Chris Davis' Game-Winning Home Run off Craig Kimbrel Was Historic
Those who watched the Baltimore Orioles visit the Boston Red Sox yesterday were able to witness the last home opener at Fenway Park for David Ortiz.
Those who watched until the end were able to catch a different type of history and one that Red Sox closer Craig Kimbrel likely wishes never happened.
In what was a back-and-forth game featuring better hitting than pitching, the Red Sox saw their probability of winning, according to FanGraphs, increase to 53.6 percent after Jackie Bradley scored in the sixth inning to tie the game at six runs apiece.
With the same score entering the top of the ninth inning, the Sox had a 57.6 percent chance to win after Orioles' outfielder Joey Rickard struck out with a runner on first.
Two batters later, history was made. Kimbrel walked Manny Machado and then Chris Davis hit a monster shot to seal the game essentially, as the probability of the Sox winning dropped 53.4 percent to just 4.2 percent.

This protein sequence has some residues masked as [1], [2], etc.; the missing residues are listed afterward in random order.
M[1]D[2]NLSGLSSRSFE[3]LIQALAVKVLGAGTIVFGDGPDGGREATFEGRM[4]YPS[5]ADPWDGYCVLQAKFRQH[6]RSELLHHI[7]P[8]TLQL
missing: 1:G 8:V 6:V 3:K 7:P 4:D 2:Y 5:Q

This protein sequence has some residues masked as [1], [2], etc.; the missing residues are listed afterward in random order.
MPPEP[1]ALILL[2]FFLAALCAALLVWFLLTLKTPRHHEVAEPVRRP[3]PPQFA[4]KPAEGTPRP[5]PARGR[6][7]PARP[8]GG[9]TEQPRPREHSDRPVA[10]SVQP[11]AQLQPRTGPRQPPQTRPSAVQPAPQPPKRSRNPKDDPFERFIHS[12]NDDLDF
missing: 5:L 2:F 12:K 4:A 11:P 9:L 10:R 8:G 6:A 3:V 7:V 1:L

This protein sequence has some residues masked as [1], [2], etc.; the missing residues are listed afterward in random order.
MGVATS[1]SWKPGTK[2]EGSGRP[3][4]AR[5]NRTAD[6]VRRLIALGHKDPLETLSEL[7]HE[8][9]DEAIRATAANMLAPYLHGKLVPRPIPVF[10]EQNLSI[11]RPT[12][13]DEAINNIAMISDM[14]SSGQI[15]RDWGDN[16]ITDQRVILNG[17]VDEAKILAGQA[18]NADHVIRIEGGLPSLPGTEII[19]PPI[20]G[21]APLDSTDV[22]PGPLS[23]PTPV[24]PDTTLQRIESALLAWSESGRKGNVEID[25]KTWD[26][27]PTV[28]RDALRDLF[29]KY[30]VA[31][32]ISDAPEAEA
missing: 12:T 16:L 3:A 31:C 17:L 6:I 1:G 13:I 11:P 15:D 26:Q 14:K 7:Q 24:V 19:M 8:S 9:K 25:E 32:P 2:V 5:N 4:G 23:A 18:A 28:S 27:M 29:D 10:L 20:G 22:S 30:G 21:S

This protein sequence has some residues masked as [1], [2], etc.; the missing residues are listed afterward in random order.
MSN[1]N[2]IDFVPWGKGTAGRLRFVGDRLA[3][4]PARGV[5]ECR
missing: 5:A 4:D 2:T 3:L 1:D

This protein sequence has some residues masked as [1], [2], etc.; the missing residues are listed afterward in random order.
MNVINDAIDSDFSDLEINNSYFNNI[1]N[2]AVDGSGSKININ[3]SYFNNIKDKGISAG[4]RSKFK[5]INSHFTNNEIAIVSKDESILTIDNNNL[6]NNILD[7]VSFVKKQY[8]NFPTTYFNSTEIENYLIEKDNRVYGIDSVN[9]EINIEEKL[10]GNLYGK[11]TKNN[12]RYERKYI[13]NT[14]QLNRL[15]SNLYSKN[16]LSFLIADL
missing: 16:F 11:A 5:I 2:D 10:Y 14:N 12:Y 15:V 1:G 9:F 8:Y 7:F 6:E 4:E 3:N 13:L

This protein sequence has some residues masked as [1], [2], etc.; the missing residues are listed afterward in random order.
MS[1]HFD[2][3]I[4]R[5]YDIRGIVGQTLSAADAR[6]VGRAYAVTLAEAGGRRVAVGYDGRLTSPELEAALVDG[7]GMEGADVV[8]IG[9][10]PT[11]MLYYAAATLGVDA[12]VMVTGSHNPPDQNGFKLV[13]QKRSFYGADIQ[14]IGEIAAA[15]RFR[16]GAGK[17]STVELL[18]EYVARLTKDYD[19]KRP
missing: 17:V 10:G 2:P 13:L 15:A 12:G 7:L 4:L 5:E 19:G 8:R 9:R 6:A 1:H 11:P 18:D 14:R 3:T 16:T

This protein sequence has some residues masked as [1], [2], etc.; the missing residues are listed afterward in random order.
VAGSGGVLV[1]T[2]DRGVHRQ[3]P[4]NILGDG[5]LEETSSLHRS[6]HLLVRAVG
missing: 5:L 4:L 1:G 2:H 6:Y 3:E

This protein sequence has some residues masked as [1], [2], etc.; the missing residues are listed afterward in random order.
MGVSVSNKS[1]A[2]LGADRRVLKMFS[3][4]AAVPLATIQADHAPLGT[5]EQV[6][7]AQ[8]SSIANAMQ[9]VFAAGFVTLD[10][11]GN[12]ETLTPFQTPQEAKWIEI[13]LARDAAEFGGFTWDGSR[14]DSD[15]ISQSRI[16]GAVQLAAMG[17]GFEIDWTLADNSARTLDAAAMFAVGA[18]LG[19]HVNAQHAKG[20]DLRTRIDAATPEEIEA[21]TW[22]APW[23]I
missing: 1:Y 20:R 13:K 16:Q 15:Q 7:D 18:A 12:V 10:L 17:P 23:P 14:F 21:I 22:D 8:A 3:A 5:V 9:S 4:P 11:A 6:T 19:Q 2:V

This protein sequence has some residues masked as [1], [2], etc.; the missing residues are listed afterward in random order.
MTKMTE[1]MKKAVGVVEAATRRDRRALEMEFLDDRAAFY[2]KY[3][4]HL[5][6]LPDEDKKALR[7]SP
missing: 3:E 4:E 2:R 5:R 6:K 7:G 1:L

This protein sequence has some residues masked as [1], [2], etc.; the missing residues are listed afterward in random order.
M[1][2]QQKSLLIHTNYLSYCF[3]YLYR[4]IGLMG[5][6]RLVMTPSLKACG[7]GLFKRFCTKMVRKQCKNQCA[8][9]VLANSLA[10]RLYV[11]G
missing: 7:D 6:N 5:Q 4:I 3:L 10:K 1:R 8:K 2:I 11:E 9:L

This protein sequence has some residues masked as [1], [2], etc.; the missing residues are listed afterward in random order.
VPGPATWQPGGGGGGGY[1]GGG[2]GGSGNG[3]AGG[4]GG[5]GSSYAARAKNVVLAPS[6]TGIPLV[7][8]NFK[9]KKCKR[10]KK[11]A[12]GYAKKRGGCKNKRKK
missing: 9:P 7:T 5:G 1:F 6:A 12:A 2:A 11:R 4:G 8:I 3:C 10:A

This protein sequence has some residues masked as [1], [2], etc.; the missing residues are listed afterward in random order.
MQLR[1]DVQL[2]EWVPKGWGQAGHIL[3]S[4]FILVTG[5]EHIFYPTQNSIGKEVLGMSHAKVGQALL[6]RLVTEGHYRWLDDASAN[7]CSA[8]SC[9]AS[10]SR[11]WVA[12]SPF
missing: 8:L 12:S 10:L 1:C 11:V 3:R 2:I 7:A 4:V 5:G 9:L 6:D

Thatâ€™s usually what happens after a three-run homer is hit in a tied game in the ninth inning.
Not only did the home run help give the Orioles the win, but it was something that had never happened before.
In 350 1/3 innings pitched prior to Mondayâ€™s game, Kimbrel had never given up a three-run homer.
Craig Kimbrel doesn't give up three-run homers. He did on Monday. But he never had before.
— Ian Browne (@IanMBrowne) April 11, 2016
Kimbrel had made 357 appearances before entering the game on Monday and had allowed just 18 home runs. Putting that into perspective, among relievers with a minimum of 300 innings pitched since 2011 -- Kimbrelâ€™s first full season -- only four relievers have allowed fewer home runs, led by Greg Holland and @brad zieglerBrad Ziegler with 13. Among these four relievers, Kimbrel has 79 more saves than the next closest pitcher, and even more impressively, he leads all relievers within these same parameters in both xFIP (1.90) and Wins Above Replacement (12.7).
Long story short, Kimbrel has dominated since becoming a full-time reliever in 2011 and rarely gives up the long ball. The story was different on Monday, and to add insult to injury, the home run he allowed to Davis wasnâ€™t just a wall scraper.
It was a monster shot.
Longest HR vs Craig Kimbrel:
David Wright: 464 feet (2013)
Chris Davis: 449 feet (today)
— ESPN Stats & Info (@ESPNStatsInfo) April 11, 2016
Despite the milestone home run, Monday's loss won't be Kimbrel's last chance this season, and that's why we love baseball. There's always tomorrow.